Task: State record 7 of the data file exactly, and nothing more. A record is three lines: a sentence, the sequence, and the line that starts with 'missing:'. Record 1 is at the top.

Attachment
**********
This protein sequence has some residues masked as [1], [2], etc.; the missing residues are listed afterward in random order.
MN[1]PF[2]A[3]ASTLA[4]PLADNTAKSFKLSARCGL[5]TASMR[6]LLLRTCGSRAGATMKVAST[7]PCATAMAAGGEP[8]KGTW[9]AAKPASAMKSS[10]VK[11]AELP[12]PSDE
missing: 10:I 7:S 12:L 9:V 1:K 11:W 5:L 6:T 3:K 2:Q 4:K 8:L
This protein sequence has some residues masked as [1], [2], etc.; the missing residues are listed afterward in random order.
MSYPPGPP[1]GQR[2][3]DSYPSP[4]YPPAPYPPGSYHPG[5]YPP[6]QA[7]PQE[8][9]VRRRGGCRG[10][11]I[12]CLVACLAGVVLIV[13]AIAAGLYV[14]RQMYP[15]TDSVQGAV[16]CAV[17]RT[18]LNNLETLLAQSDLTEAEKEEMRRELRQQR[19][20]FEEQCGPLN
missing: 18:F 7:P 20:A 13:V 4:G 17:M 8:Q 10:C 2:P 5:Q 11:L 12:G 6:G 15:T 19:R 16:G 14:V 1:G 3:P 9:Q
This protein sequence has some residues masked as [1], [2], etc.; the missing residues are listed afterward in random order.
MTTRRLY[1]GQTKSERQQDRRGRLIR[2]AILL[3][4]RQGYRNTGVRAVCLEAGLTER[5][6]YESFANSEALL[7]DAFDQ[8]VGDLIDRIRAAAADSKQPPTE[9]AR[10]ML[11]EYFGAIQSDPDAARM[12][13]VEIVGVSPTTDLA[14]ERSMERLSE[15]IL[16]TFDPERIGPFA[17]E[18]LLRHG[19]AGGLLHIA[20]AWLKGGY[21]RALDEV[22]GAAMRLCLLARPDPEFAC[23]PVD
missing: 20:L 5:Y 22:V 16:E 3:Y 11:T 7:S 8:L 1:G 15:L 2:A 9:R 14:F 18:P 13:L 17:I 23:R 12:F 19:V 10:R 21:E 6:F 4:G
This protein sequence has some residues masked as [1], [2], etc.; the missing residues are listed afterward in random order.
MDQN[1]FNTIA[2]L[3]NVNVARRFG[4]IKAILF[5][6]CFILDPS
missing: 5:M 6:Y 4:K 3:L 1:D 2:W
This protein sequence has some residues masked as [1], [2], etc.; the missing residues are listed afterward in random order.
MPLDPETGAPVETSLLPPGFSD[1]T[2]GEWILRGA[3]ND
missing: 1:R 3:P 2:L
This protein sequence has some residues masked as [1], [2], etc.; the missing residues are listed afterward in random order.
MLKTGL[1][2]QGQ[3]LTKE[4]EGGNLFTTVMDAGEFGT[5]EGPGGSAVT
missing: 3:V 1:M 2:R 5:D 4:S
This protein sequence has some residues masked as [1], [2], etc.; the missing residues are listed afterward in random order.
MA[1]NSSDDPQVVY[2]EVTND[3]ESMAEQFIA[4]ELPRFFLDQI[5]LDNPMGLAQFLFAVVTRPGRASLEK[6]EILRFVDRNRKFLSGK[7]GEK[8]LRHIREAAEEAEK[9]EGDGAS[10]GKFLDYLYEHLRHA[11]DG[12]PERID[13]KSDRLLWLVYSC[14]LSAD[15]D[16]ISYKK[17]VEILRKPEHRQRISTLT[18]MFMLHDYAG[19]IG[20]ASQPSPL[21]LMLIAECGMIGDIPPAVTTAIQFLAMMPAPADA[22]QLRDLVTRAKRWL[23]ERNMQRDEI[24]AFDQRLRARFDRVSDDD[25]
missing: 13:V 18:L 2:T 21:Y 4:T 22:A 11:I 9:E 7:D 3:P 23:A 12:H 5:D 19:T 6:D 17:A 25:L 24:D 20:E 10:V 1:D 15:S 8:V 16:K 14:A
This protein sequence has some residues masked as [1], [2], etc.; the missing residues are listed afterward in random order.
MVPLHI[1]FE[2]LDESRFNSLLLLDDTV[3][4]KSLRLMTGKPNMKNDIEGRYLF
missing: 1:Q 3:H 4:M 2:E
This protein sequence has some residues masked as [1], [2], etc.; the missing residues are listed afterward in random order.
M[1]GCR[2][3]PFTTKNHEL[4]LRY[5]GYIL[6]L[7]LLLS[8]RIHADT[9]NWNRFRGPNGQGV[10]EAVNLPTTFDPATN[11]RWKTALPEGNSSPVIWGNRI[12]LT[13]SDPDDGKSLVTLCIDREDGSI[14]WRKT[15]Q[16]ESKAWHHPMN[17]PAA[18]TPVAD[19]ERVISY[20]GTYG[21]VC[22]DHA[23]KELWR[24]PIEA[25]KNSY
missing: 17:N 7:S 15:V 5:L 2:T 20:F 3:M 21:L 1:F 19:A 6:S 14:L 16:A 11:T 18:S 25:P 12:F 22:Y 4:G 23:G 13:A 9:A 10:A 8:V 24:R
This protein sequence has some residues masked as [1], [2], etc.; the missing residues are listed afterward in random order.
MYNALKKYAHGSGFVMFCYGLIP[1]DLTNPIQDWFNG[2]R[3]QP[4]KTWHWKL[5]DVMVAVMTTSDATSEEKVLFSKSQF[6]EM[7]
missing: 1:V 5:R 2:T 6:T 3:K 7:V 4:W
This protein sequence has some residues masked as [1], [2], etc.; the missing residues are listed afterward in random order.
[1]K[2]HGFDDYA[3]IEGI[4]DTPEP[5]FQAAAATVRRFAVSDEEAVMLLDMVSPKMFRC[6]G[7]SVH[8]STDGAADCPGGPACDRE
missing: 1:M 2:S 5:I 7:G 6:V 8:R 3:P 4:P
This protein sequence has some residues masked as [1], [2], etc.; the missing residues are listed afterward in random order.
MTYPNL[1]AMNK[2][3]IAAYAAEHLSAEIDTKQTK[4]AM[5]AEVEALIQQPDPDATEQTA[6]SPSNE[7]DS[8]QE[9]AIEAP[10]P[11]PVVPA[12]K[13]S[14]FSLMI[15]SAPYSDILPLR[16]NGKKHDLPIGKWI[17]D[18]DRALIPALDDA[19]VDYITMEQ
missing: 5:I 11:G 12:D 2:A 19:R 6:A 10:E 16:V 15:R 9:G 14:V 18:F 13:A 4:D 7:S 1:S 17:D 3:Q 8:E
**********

This protein sequence has some residues masked as [1], [2], etc.; the missing residues are listed afterward in random order.
MA[1]NSSDDPQVVY[2]EVTND[3]ESMAEQFIA[4]ELPRFFLDQI[5]LDNPMGLAQFLFAVVTRPGRASLEK[6]EILRFVDRNRKFLSGK[7]GEK[8]LRHIREAAEEAEK[9]EGDGAS[10]GKFLDYLYEHLRHA[11]DG[12]PERID[13]KSDRLLWLVYSC[14]LSAD[15]D[16]ISYKK[17]VEILRKPEHRQRISTLT[18]MFMLHDYAG[19]IG[20]ASQPSPL[21]LMLIAECGMIGDIPPAVTTAIQFLAMMPAPADA[22]QLRDLVTRAKRWL[23]ERNMQRDEI[24]AFDQRLRARFDRVSDDD[25]
missing: 13:V 18:L 2:T 21:Y 4:T 22:A 11:I 9:E 7:D 3:P 23:A 12:H 5:D 19:T 6:D 17:A 25:L 24:D 20:E 10:V 1:D 15:S 8:V 16:K 14:A